Cider. And Paris.

CiderBack in the infancy of our relationship, I met The Hubby in Paris after a work conference he had in Belgium. I’d never been to Paris. It was our first big trip together. The trip that solidified in my mind this guy was the one. Traveling together is never easy, a true litmus test. By the end I knew The Hubby would probably become, well, The Hubby. To have it happen in Paris? Pretty spectacular.

It was also memorable because I fell in love with cider. Not Alpenglow, or apple juice, but hard cider. Effervescent, light, crisp. As refreshing as a beer on a hot summer’s day. With a light kick akin to a 2-drink minimum at a show. Just lovely.

I even remember the day it happened. We’d just toured Giverny, Monet’s country home outside Paris. The cottage walls were covered in Japanese prints and surrounded by gardens so fecund and overflowing it was like strolling through heaven. Colors bursting and exploding like fairy fireworks everywhere you turned. It helped it was June. You know the famous water lily paintings? He painted the ones in that garden. Seeing them up close has been one of the highlights of my life.

After the tour we discovered there would be a 3-hour wait for the bus back to the train station. Rather than hang around under the hot sun, we opted to wait at an inn and have lunch. Underneath a huge oak we ate and sipped an entire bottle of cider while the “sheeple” stood in line just down the road and sweated. It felt glorious. A slight breeze stirred the oak leaves, our lunch was amazing, and the cider tasted like relief. It was a tremendously perfect introduction. The bubbles tickled my nose and I fell in love with the taste, the crispness, the effervescence. Apple champagne.

Fast forward almost a decade to 2008. We’re married and have just moved from Pittsburgh to the center of apple universe, The Shenandoah Valley. I’m from Richmond, but both parents are from either ends of the valley so I spent my entire childhood at one apple festival or another. Saturday afternoons in The Apple House in Linden eating apple cider doughnuts and begging my Pop-Pop to buy me a giant inflatable Red Delicious. Or waving at the Apple Blossom Queen at the parade in Winchester.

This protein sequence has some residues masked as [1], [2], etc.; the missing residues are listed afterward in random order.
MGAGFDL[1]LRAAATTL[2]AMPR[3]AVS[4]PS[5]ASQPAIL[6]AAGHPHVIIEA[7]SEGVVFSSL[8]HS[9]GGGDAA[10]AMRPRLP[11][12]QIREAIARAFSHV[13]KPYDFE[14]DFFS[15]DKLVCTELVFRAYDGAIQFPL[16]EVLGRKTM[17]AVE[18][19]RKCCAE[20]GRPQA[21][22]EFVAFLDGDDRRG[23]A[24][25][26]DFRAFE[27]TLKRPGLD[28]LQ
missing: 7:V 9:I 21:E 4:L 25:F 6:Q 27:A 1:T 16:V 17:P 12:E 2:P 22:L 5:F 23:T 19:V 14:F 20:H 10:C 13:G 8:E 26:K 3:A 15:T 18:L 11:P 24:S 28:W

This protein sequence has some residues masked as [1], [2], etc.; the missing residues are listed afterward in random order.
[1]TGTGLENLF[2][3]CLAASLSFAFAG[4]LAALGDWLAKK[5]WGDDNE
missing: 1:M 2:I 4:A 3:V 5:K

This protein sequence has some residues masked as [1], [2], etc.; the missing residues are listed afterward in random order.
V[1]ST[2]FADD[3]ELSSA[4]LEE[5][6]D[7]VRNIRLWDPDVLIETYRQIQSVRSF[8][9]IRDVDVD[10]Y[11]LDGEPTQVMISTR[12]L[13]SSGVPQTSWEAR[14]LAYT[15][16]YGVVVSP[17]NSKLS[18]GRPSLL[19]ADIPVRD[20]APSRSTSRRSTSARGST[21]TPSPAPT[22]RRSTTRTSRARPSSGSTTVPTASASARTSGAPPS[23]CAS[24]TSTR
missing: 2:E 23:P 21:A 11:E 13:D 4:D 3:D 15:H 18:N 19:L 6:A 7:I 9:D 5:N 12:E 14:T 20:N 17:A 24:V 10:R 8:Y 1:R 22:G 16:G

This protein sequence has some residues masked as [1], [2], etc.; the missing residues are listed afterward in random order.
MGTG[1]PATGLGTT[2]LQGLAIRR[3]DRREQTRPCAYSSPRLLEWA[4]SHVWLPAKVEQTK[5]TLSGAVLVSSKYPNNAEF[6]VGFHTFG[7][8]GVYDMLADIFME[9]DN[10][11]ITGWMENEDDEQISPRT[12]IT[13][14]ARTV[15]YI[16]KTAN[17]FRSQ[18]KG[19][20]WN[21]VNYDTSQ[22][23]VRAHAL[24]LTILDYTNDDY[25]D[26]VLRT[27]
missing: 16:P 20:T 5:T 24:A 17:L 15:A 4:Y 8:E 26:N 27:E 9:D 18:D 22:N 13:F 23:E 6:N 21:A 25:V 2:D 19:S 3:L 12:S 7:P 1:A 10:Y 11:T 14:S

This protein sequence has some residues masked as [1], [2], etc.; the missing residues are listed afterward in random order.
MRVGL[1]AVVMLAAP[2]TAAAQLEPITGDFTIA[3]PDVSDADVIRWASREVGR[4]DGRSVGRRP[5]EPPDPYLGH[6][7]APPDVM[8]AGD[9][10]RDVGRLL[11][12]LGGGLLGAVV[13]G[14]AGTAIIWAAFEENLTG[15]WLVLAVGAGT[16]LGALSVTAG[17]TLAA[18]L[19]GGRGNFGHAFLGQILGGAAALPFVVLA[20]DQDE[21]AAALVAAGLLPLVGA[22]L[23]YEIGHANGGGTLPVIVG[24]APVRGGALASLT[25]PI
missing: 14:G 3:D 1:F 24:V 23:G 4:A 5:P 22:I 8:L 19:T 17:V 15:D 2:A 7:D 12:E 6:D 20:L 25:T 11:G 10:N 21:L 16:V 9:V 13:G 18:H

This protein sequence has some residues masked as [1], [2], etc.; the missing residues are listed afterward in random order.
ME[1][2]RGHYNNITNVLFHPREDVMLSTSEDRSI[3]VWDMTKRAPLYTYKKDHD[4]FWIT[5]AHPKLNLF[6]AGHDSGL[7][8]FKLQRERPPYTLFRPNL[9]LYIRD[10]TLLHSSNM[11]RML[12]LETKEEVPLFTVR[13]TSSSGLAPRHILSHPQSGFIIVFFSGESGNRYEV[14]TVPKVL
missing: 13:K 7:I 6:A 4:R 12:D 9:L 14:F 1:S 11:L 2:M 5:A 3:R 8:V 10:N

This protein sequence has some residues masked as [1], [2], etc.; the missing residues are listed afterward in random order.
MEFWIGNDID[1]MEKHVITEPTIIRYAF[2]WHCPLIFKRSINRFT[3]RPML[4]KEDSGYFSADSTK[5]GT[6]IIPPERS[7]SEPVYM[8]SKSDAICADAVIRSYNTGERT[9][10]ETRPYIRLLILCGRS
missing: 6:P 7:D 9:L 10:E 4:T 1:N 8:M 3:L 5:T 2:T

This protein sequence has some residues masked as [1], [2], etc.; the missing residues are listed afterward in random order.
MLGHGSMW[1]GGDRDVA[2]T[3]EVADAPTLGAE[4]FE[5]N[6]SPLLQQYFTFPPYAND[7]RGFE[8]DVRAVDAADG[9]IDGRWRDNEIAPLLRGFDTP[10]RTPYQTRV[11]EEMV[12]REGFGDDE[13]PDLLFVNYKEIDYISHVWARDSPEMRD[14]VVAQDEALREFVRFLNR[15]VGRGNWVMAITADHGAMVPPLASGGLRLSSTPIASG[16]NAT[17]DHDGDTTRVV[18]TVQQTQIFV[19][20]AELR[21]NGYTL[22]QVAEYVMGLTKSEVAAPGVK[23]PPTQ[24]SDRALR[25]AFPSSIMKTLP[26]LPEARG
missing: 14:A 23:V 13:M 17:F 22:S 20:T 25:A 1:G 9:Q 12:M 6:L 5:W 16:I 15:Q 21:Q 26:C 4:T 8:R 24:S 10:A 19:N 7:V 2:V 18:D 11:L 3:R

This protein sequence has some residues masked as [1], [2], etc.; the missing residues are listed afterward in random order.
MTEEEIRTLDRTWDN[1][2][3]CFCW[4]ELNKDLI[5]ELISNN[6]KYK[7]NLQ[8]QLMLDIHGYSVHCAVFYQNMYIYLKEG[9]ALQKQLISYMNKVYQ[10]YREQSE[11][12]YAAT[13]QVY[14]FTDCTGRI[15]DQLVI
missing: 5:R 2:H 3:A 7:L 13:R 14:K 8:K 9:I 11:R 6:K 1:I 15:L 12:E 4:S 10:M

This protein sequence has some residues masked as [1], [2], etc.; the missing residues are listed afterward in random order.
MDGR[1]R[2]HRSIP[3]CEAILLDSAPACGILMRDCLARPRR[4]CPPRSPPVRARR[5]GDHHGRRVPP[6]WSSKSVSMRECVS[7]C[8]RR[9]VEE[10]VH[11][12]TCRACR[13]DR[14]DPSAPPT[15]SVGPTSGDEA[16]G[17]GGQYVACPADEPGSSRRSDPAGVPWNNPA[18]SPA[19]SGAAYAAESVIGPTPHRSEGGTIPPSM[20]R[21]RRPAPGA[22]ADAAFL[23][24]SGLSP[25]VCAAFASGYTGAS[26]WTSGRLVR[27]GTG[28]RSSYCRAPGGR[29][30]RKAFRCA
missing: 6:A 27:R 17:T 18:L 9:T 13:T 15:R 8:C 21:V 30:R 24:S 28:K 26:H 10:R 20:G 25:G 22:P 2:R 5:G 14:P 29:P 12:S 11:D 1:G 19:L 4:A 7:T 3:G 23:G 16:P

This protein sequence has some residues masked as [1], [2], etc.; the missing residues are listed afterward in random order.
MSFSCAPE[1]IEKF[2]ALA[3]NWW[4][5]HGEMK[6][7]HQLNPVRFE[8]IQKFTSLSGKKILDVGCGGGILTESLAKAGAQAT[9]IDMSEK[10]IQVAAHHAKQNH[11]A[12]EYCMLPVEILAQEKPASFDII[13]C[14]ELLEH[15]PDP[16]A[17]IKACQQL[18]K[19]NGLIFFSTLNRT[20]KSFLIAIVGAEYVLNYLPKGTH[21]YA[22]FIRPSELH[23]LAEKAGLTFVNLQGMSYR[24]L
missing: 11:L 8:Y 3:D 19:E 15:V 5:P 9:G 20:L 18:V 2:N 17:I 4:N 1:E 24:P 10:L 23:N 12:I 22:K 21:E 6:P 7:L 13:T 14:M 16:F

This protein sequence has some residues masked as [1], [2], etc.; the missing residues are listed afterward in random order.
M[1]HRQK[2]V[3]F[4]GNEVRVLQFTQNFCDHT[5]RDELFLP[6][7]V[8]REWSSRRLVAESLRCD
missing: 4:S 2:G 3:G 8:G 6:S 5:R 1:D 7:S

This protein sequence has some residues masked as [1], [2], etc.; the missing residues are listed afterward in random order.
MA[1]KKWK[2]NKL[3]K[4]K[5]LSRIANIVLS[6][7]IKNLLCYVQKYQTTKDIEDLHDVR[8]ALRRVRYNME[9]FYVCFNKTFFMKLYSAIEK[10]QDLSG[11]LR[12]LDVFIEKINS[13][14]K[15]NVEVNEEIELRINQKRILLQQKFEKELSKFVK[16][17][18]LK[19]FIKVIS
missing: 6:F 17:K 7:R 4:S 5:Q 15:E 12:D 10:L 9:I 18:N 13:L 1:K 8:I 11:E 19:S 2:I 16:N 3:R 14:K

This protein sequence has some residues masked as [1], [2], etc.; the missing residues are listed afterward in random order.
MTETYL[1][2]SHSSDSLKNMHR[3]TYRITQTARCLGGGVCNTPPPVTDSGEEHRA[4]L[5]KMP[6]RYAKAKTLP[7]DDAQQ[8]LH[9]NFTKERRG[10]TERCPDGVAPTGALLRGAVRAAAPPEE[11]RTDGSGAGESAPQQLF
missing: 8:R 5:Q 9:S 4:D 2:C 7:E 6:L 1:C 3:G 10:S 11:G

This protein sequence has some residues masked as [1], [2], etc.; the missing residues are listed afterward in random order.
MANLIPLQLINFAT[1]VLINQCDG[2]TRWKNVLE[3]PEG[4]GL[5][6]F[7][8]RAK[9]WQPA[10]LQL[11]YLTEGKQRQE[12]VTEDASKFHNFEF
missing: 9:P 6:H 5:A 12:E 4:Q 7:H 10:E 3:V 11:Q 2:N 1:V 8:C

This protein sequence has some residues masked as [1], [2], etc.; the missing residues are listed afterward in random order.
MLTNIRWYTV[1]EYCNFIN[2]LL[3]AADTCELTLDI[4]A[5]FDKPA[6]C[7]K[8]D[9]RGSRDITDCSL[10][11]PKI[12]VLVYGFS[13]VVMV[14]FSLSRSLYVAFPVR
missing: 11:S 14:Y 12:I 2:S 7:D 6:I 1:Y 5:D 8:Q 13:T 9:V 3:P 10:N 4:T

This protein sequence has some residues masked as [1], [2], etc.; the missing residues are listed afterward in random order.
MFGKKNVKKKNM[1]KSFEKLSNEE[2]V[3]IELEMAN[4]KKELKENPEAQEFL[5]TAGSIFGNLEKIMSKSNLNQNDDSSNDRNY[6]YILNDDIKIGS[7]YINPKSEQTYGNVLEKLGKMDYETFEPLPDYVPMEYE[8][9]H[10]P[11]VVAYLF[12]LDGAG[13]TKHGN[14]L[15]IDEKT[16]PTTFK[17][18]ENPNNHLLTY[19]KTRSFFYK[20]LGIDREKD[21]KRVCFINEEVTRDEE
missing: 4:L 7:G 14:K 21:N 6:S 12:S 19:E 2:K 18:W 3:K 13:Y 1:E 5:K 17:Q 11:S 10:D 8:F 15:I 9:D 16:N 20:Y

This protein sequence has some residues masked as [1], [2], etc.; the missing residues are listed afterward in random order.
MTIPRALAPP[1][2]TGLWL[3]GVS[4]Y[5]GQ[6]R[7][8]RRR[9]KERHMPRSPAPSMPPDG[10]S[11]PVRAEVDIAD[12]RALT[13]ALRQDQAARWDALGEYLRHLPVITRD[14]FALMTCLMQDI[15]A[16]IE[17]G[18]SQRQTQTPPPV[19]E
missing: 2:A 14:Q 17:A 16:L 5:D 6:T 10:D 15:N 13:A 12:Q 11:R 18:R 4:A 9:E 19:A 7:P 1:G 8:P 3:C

We’d been subsisting on French cider and I was eager to sample what The Valley had to offer. I knew it was going to be good. There was just one problem. None to be had. Nothing. Nada. Zilch. The land of apples has no cider? What gives? So I continued to subsist on French cider while at the same time championing the cause to anyone who will listen. Usually to empty looks and disinterested glances. I even took a food writing class. When it was my turn to pitch a story on the history of cider and why Virginia should be producing more, the class looked at me with blank stares and gave me comments like, “Well, that’s nice, but I don’t think it will sell magazines.” Sigh.

Luckily my frustration was short-lived. Starting in 2010 Virginia cider experienced a resurgence it hasn’t seen since well before Prohibition. A major movement has taken hold in the commonwealth and there is cause for rejoicing. For we now have, THIRTEEN, count them THIRTEEN cideries. Virginia even has its own Cider Week celebrated the second week of November. Hallelujah! The apple gods heard my prayers. Not only are there cideries, there are choices!

And what choices. From Foggy Ridge, to Bold Rock, to Albemarle Ciderworks, the tasty options are endless. Then there’s one of my favorites, Potter’s Craft Cider, just two guys bottling their own cider in a 2-room warehouse out in Free Union. Nothing fancy, nothing too high-tech, just people earnest and passionate about their product. As earnest about cider production as I am about drinking it.

I’ll talk with Dan and Tim next Friday on Edacious, and Diane Flynt from Foggy Ridge two weeks after that. Each takes a different approach to blending and fermenting but the final product? Both are superior and wonderful examples of what our Commonwealth has to offer. I hope you’ll join me. Because cider is a wonderful thing. And I still can’t help but think of Paris and Monet’s water lilies every time I take a sip. Cheers.

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